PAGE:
The FA's first non-white board member is also its first woman

"Many young people feel hopeless. And I don't think I ever felt that."

From the way Heather Rabbatts is described in the media, I imagine I’ll find her behind a huge desk, dressed in a power suit with jangling jewellery and those “see-through shoes” that have made such an impression on other journalists. Instead, she’s wearing white linen, hunched over her laptop in the open-plan office of Smuggler, a production company near Oxford Street in the West End of London.

A former barrister, she is the first female (and the first nonwhite) board member of the Football Association. She is also the head of an advertising startup, as well as the chair of the health charity Malaria No More UK. “People find comfort in being able to say, ‘I recognise you; you’re this kind of person,’ ” she says. “I am who I am. I will not be put in a box at all.”

It’s an understandable reaction from someone who has often found herself an outsider. Growing up in the 1960s, Rabbatts, who was born in Jamaica, was bullied at her primary school in London for being mixed race. “I felt after that experience it wasn’t really going to happen again,” she says.

Her unhappiness at school almost cut short her career before it even began. Rabbatts failed her eleven-plus – “At that time, if you failed your eleven-plus, you were pretty much cast into the darkness” – and then she failed her O-levels, too.

It was only when she signed up for evening classes at a local college that she discovered her academic potential and her ambition. “I had my first set of great teachers and my first black teacher, who was one of those rare people who believed in kids who have perhaps lost their way,” she tells me.

Rabbatts started to make her name as a local authority chief, running the London boroughs of Lambeth, Merton and Hammersmith and Fulham. From there, she went to work for Millwall Football Club in 2006, first as its executive deputy chair and later as the chairman.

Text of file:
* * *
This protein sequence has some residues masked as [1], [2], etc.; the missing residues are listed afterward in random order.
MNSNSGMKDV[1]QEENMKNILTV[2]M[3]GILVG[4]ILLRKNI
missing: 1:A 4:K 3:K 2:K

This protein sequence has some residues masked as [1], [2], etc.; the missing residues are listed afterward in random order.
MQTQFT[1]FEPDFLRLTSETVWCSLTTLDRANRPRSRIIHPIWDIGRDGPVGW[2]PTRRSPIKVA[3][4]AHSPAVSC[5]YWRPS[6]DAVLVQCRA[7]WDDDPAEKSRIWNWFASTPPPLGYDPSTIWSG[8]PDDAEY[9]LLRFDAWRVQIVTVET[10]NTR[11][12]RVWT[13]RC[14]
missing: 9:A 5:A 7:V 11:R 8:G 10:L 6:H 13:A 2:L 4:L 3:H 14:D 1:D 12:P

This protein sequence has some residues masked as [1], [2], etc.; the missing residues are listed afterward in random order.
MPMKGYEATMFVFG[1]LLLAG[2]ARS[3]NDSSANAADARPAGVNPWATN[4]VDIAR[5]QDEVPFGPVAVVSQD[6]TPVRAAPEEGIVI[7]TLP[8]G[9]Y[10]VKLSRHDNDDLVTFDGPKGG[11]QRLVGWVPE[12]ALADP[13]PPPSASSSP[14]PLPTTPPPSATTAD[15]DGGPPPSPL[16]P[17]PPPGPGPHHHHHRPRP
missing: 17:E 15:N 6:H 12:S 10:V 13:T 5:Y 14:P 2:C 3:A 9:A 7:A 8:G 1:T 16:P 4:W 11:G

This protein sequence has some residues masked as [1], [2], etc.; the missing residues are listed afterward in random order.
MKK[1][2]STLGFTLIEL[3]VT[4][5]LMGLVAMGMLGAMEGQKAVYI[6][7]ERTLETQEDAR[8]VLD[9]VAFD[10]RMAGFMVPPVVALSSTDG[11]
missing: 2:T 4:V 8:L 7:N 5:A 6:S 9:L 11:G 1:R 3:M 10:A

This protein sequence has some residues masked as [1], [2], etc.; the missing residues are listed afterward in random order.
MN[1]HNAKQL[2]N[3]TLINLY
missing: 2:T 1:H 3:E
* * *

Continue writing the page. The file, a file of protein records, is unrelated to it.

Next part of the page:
Early in her career, some of her colleagues’ reactions were hardly more subtle than those of her playground bullies. “There was very much a sense of: ‘We don’t think this is a place for you.’ And people would say that to you without apology. That wouldn’t be said now.” Yet this is not entirely good news. “If someone says something to your face, it’s easier to respond. When you know it [discrimination] is there but you can’t quite put your finger on it, that’s much harder to navigate.”

Sometimes Rabbatts feels weighed down by the expectations placed on her as the only woman and mixedrace person at the FA board table. “My race is as important as my gender here,” she says.

When I ask her how football should tackle racism on the pitch, she replies: “My first response in a way is to reject the question. You wouldn’t ask that question to another independent director, would you?” She sounds defensive but her tone remains friendly enough. “Part of the challenge of being a mixed-race female is that everybody always assumes that those are the issues you are just going to be embedded in. I think that’s a real danger – that you let everyone else off the hook and everyone expects you to deal with it.”

Rabbatts’s feelings about being a role model are similarly complex. On several occasions, she mentions with passion the young people she’s mentored throughout her career but she finds it can be a strain, too. “I don’t want to be a role model. I find that quite burdensome but I feel it’s important that any one of us who’s achieved these roles does offer to others a sense of: ‘You can do it, too.’”

Can young people growing up in disadvantaged circumstances today achieve what she has done? Rabbatts is pessimistic. “Many young people just feel hopeless. And I don’t think I ever felt that.”

Heather Rabbatts is chair of the charity Malaria No More UK